• What’s your strategy? Do you intend to be mobile and service special events such as festivals or sporting events? Do you prefer a fixed location or a combination of both?
  • Do your research and focus on locations or venues that generate consistently high foot traffic, without the threat of too much nearby competition for your product.
  • Check with the owner or organization that operates that space and find out what fees they may charge – does it fit your budget?
  • What street vending laws apply to your chosen city or county?
  • What’s the process for getting a food permit? Sometimes these are limited and the process can vary. Talk to other vendors about how they got theirs.
  • If the owner of the space you occupy hasn’t already done so, you might also need to check zoning information.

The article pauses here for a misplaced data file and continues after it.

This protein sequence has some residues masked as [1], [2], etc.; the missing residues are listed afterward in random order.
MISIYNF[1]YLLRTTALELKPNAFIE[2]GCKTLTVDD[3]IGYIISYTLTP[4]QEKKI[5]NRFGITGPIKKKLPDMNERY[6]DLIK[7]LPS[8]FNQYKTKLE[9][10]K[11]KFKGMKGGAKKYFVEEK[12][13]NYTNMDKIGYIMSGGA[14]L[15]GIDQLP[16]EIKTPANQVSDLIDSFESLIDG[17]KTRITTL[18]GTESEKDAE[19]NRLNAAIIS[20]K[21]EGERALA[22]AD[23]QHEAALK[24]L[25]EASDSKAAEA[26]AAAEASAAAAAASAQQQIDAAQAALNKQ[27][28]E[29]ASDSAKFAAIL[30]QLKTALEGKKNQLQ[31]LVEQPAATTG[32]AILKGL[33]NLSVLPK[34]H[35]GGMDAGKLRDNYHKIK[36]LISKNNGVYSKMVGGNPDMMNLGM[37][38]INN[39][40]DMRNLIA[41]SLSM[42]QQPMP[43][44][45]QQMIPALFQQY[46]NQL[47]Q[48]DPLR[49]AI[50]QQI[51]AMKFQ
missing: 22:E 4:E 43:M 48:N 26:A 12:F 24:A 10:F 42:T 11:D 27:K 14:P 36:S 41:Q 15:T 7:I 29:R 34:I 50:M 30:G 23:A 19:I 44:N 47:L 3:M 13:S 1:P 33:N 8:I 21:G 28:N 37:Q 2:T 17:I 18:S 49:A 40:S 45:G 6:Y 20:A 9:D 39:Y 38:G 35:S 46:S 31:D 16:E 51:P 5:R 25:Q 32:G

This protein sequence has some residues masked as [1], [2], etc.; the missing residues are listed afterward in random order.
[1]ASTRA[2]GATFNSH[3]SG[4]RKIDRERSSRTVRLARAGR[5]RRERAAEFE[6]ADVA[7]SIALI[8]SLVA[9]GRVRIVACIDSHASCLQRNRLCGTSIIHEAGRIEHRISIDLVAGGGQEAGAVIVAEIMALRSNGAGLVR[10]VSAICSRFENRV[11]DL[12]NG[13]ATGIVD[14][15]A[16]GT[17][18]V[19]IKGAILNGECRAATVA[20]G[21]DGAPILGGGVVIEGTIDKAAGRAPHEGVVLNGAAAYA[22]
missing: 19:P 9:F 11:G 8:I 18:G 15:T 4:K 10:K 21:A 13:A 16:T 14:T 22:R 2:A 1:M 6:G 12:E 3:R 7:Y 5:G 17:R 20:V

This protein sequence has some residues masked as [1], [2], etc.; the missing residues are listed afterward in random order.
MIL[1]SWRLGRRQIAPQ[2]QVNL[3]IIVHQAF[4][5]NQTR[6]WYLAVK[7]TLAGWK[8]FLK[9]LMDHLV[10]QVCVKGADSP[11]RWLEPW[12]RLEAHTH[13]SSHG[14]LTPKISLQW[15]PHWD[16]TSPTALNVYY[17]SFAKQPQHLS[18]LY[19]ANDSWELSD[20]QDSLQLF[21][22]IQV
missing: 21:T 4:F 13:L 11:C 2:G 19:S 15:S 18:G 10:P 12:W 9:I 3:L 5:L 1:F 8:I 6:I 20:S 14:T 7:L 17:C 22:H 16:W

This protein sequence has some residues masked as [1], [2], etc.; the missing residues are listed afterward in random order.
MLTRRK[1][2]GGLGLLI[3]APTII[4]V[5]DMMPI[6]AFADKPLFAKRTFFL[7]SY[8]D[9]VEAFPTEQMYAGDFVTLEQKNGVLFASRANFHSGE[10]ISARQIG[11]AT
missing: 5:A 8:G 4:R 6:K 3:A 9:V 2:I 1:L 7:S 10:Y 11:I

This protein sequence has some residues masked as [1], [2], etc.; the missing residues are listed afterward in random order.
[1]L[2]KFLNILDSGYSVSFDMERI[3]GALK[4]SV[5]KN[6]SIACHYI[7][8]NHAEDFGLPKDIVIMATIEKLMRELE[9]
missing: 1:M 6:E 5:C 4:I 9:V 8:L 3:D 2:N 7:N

5. Plan for Seasonality

No, there are no legal requirements when it comes to planning for seasonality, but it’s such an important part of operating a mobile concession business that it’s hard to overlook.

Planning where you’re going to take your business ahead of time is critical. Try to get your hands on your city, county, or state calendar of fairs or festivals. Use sites like Festival Network Online or keep an eye on city websites. Don’t overlook your local Chamber of Commerce, home owner’s association, and local city tourist office – these will have more information on smaller, local events in your area.

For more general tips on managing a seasonal business read:

Happy mobile selling!

About the Author:

Caron Beesley

Contributor